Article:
Ford Upends $3.4M Asbestos Award to Mechanic’s Wife

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By Peter Hayes

Ford Motor Co. will have another chance to defend claims that the wife of a mechanic was exposed to asbestos brought home on his work clothes, after a Tennessee appeals court tossed a $3.4 million verdict ( Stockton v. Ford Motor Co. , 2017 BL 159850, Tenn. Ct. App., No. W2016-01175-COA-R3-CV, 5/12/17 ).

The jury should have been instructed to decide whether Ford’s brakes were unreasonably dangerous or defective and whether the injury to Joyce Stockton was reasonably foreseeable, the court said.

Stockton alleges that her exposure to asbestos while laundering her husband’s clothing caused her to develop mesothelioma.

The complaint asserts that Ford’s brake products, which contained asbestos, were unreasonably dangerous or defective and that Ford had a duty to warn Mr. Stockton so that he could have protected his wife from exposure.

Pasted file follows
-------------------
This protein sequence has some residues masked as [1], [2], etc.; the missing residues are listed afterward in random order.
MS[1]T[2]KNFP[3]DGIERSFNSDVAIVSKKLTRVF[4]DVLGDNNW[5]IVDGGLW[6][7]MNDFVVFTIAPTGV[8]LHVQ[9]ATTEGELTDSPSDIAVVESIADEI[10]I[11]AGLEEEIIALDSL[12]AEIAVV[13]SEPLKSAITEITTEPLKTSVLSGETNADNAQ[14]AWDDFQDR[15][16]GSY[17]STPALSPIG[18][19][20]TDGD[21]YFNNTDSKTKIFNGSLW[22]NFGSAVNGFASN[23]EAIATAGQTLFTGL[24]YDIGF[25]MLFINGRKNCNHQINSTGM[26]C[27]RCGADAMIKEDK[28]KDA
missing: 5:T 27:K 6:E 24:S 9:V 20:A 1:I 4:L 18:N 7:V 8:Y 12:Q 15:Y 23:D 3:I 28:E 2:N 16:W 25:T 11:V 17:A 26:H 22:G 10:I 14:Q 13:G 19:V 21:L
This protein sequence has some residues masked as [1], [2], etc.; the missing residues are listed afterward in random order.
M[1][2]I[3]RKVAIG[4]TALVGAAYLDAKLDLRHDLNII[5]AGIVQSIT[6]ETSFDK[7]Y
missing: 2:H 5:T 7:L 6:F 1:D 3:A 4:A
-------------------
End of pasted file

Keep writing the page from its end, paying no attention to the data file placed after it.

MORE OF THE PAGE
Judge Kenny Armstrong wrote the opinion, joined by Judge D. Michael Swiney. Judge J. Steven Stafford dissented in part, saying the appeals court should first determine whether Ford had a duty.

Harry Douglas Nichol in Knoxville, Tenn., Jonathan Ruckdeschel in Ellicott City, Md., and Shrader & Assoc. in Houston represented Joyce and Ronnie Stockton.

Marcum & Petroff, P.C., in Huntsville, Tenn., and O’Melveny & Myers LLP in Washington represented Ford.

To contact the reporter on this story: Peter Hayes in Washington at

To contact the editor responsible for this story: Steven Patrick at

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